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Nine Divisions in Champagne: The Second Battle of the Marne, by Patrick Takle, Pen and Sword Books, Barnsley, United Kingdom, 2015, $39.95

While much has been written about the American Expeditionary Forces’ participation in the Second Battle of the Marne, comparatively little is known about the role played by nine British divisions in helping the French army stop General Erich Ludendorff’s last offensive. Takle, a former British intelligence officer and author of The British Army in France After Dunkirk, focuses on the action involving the British IX Corps (with five divisions) between May 27 and June 6, 1918, during Operation Blücher-Yorck, as well as the XXII Corps’ help in the defense of Reims before being thrown into the line along the Marne, where its four divisions paid a high price. Between them the nine British divisions suffered 43,000 casualties during that pivotal two months, of whom 6,000 were killed. British heroism certainly did not go unnoticed by the French, whose monument to them in the center of Soissons records the names of 3,987 officers and men from the two British corps, along with those whose names remain unconfirmed.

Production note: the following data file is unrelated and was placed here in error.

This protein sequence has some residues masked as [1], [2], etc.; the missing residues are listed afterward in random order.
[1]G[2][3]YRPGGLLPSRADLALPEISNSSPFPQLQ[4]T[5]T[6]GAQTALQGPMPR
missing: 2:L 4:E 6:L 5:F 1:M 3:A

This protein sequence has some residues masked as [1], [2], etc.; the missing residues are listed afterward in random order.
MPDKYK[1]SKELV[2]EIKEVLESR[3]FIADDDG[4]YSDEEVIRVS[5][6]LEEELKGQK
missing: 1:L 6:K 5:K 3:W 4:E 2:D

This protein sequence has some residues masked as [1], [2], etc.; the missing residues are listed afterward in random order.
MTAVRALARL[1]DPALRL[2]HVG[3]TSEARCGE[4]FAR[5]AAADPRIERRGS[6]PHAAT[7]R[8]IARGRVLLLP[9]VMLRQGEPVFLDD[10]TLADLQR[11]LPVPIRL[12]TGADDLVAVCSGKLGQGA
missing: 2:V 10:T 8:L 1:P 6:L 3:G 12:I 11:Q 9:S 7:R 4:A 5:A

The Second Battle of the Marne, in mid-July 1918, underlined the fact that the German army, despite concentrating superior numbers and backed by tremendous firepower and new tactics, could not overwhelm the Allies. The author’s comprehensive treatment reminds the reader that one vital factor in the Allied victory was the arrival of newly formed American divisions. The book includes General Charles Mangin’s Aug. 7, 1918, address to the Americans, as well as a listing of French, British, American and Italian cemeteries in the Champagne region.

While the Second Battle of the Marne was primarily a Franco-American victory, the British army’s help in assuring it was vitally important. Nine Divisions succeeds in bringing that oft-overshadowed contribution to light.

Thomas Zacharis